FROM ANNALS OF THE RHEUMATIC DISEASES
Leflunomide use in pregnancy was not associated with an increased risk of malformations in newborns in a population-based study of 289,688 pregnancies in Canada.
Leflunomide, prescribed in Canada to treat active rheumatoid arthritis, was previously classified as a category X pregnancy medication because it is embryotoxic and teratogenic in rats and rabbits in doses similar to those used in humans, wrote Anick Bérard, MD , of CHU Sainte Justine, Montreal, and her colleagues, in a study published in Annals of the Rheumatic Diseases .
However, data on the impact of leflunomide on a developing human embryo are limited, so the researchers analyzed the Quebec Pregnancy Cohort, an ongoing study of all pregnancies in Quebec, Canada, between Jan. 1, 1998, and Dec. 31, 2015.
Overall, the researchers found 51 pregnancies that were exposed to leflunomide in the first trimester, which included five cases of major congenital malformations, suggesting no significant association (adjusted odds ratio, 0.97; 95% confidence interval, 0.81-1.16). No significant association appeared between leflunomide use in the second or third trimester (n = 21 pregnancies) and an increased risk of prematurity (aOR, 4.03; 95% CI, 0.91-17.85) or low birth weight (aOR, 1.06; 95% CI, 0.90-1.25). In addition, spontaneous abortion was not associated with leflunomide use at any point during pregnancy (aOR, 1.09; 95% CI, 0.90-1.32).
The findings are consistent with those from previous studies and suggest that continued caution is warranted for women of childbearing age who are taking or considering leflunomide, the researchers concluded.
They also examined the potential impact of several categories of other antirheumatic drugs to account for indication bias: other conventional disease-modifying antirheumatic drugs, biologic agents, nonsteroidal anti-inflammatory drugs, oral corticosteroids, and gold salts. Oral corticosteroid use in the first trimester was associated with an increased risk of major congenital malformations (aOR 1.31; 95% CI, 1.06-1.61), and the risk of prematurity also was significant with their use in the second or third trimester (aOR 1.32; 95% CI, 1.09 to 1.60). The risk of major congenital malformations was significantly higher with the use of NSAIDs in the first trimester (aOR 1.15; 95% CI, 1.03-1.29). Any use of disease-modifying antirheumatic drugs overall between the first day of gestation and the index date increased the odds for spontaneous abortion (aOR, 1.54; 95% CI, 1.06-2.22).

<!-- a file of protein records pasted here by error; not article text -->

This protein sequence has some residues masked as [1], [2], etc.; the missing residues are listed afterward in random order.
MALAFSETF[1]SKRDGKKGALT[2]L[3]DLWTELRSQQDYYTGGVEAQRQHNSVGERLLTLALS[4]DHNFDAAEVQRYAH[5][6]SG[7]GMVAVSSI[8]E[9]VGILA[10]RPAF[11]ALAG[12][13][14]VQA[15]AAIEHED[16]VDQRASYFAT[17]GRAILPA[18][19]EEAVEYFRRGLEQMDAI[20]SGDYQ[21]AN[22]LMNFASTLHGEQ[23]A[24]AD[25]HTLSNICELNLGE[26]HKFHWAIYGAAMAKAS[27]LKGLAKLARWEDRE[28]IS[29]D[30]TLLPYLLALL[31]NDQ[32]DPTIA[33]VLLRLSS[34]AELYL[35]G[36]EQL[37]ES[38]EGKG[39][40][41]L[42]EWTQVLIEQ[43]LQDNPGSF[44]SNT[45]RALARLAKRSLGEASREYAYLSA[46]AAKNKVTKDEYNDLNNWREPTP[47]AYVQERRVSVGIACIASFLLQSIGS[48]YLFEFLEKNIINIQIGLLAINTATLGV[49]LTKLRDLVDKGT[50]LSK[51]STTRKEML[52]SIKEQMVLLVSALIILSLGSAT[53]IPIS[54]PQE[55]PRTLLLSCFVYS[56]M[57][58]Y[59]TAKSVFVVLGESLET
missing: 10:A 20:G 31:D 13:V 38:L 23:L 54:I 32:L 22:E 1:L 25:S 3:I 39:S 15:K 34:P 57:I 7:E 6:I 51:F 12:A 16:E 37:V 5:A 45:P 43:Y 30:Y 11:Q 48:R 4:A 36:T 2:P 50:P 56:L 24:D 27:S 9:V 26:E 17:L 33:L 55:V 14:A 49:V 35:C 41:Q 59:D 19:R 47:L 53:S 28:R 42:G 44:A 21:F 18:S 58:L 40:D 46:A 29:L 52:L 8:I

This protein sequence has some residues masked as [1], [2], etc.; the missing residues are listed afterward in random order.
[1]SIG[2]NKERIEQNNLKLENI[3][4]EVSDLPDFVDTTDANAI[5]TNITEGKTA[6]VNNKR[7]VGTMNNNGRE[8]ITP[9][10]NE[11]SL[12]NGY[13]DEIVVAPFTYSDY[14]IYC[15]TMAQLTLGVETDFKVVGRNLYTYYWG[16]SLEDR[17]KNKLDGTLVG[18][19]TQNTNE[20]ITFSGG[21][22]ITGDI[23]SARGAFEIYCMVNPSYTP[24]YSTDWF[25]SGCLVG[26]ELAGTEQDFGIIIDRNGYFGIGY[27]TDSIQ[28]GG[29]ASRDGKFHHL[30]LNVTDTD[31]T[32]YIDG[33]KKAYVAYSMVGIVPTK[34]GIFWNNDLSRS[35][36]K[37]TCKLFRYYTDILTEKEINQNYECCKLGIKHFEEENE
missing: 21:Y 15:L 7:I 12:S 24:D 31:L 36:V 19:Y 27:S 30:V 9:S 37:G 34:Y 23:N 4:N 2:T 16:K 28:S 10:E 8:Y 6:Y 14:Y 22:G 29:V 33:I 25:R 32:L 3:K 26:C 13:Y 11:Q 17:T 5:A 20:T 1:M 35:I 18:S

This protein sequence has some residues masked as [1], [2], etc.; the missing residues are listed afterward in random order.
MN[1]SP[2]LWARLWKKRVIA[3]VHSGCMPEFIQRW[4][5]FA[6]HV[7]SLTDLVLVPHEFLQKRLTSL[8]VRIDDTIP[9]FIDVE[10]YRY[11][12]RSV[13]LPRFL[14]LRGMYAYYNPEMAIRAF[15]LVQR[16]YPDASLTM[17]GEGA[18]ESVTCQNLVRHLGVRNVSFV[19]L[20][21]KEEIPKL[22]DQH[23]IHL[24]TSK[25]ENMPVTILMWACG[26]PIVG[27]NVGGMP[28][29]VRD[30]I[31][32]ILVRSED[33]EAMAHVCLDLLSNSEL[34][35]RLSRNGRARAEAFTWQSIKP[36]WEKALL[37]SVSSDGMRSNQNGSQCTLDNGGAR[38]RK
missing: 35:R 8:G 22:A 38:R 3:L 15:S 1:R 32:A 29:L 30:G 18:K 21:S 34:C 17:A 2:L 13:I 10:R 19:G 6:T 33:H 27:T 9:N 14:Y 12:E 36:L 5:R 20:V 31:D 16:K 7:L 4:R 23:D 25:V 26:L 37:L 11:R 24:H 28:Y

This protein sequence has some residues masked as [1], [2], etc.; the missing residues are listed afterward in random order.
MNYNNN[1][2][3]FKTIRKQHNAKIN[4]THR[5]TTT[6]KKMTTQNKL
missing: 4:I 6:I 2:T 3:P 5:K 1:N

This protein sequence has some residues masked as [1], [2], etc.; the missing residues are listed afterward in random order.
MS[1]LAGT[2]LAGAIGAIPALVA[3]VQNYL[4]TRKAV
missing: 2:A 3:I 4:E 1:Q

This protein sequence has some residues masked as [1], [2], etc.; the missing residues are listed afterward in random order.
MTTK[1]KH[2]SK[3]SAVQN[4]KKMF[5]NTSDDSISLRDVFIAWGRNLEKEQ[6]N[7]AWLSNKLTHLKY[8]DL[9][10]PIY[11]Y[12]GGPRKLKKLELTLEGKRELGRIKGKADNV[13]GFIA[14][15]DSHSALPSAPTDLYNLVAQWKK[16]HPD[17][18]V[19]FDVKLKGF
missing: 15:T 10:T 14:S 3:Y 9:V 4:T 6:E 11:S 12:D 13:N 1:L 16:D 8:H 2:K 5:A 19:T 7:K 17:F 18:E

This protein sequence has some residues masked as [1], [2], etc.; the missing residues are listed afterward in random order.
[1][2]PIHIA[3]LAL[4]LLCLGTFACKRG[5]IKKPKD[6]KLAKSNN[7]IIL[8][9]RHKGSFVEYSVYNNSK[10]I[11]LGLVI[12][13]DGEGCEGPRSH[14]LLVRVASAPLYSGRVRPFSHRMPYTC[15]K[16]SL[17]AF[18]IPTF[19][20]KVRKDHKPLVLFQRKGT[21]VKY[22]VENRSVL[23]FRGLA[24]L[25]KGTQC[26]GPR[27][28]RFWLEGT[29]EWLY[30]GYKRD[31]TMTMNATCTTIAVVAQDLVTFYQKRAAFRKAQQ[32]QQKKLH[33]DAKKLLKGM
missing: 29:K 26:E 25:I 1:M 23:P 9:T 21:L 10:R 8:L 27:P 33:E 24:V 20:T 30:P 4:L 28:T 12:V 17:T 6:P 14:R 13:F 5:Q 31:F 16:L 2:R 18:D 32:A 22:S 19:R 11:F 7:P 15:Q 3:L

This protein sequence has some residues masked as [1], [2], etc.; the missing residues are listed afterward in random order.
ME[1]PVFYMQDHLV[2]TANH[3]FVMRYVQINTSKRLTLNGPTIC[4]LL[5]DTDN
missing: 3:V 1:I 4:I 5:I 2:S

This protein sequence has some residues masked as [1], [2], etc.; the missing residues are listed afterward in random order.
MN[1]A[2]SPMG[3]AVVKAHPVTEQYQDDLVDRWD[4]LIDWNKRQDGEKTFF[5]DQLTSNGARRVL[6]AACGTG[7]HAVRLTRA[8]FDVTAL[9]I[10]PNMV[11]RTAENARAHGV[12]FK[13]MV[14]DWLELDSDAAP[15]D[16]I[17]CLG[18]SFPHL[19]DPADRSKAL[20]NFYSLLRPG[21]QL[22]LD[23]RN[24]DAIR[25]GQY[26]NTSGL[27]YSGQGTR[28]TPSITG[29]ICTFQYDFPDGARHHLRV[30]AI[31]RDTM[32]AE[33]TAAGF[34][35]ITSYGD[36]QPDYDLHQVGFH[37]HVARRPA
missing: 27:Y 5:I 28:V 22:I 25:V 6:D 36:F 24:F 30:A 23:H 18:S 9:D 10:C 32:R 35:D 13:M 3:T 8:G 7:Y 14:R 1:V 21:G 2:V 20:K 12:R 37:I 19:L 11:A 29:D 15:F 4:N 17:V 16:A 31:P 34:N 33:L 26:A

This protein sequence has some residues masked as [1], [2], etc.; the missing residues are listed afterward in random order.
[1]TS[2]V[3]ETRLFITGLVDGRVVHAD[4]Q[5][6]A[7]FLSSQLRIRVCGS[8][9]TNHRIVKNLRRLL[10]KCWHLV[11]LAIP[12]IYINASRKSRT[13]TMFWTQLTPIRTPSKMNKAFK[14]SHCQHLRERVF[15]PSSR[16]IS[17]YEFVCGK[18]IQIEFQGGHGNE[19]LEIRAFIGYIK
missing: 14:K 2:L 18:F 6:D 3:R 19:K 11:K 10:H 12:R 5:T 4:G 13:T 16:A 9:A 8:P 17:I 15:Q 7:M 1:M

Cholestyramine may lower the blood level of the active metabolite of leflunomide to a safe level, the researchers noted, but the study population showed no evidence of cholestyramine or charcoal use for leflunomide washout, and any cholestyramine exposures during pregnancy were not concurrent with leflunomide exposure. “In three first-trimester leflunomide-exposed pregnancies, cholestyramine was introduced in monotherapy in the third trimester,” they wrote.
The results were limited by the small number of women exposed to leflunomide, despite the population-based study being the largest of its kind published to date, the researchers said.
The study was supported in part by the Fonds de la Recherche du Québec-Santé and by Sanofi. Two authors are employees of Sanofi.